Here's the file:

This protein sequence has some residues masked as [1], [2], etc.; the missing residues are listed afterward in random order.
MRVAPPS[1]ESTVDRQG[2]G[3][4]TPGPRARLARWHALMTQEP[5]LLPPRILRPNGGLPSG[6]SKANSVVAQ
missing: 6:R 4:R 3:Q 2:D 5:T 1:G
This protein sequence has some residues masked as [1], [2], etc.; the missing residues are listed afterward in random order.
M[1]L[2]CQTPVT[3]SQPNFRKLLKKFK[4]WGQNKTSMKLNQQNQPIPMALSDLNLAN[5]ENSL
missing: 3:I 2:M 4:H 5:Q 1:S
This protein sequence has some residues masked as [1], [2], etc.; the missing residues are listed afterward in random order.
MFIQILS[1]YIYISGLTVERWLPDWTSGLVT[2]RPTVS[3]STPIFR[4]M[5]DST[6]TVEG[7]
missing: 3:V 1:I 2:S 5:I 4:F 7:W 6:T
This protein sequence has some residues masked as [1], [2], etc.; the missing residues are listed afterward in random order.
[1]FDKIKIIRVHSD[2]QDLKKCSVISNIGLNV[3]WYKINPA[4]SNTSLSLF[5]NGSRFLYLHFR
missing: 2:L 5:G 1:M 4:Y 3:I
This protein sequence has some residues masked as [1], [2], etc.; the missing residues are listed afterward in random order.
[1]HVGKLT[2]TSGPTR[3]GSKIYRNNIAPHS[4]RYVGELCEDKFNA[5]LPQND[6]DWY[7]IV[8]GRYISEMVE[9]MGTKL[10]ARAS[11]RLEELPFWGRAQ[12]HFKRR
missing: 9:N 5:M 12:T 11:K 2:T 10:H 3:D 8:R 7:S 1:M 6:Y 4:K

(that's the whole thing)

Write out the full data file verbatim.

This protein sequence has some residues masked as [1], [2], etc.; the missing residues are listed afterward in random order.
MRVAPPS[1]ESTVDRQG[2]G[3][4]TPGPRARLARWHALMTQEP[5]LLPPRILRPNGGLPSG[6]SKANSVVAQ
missing: 6:R 4:R 3:Q 2:D 5:T 1:G
This protein sequence has some residues masked as [1], [2], etc.; the missing residues are listed afterward in random order.
M[1]L[2]CQTPVT[3]SQPNFRKLLKKFK[4]WGQNKTSMKLNQQNQPIPMALSDLNLAN[5]ENSL
missing: 3:I 2:M 4:H 5:Q 1:S
This protein sequence has some residues masked as [1], [2], etc.; the missing residues are listed afterward in random order.
MFIQILS[1]YIYISGLTVERWLPDWTSGLVT[2]RPTVS[3]STPIFR[4]M[5]DST[6]TVEG[7]
missing: 3:V 1:I 2:S 5:I 4:F 7:W 6:T
This protein sequence has some residues masked as [1], [2], etc.; the missing residues are listed afterward in random order.
[1]FDKIKIIRVHSD[2]QDLKKCSVISNIGLNV[3]WYKINPA[4]SNTSLSLF[5]NGSRFLYLHFR
missing: 2:L 5:G 1:M 4:Y 3:I
This protein sequence has some residues masked as [1], [2], etc.; the missing residues are listed afterward in random order.
[1]HVGKLT[2]TSGPTR[3]GSKIYRNNIAPHS[4]RYVGELCEDKFNA[5]LPQND[6]DWY[7]IV[8]GRYISEMVE[9]MGTKL[10]ARAS[11]RLEELPFWGRAQ[12]HFKRR
missing: 9:N 5:M 12:T 11:K 2:T 10:H 3:D 8:R 7:S 1:M 6:Y 4:K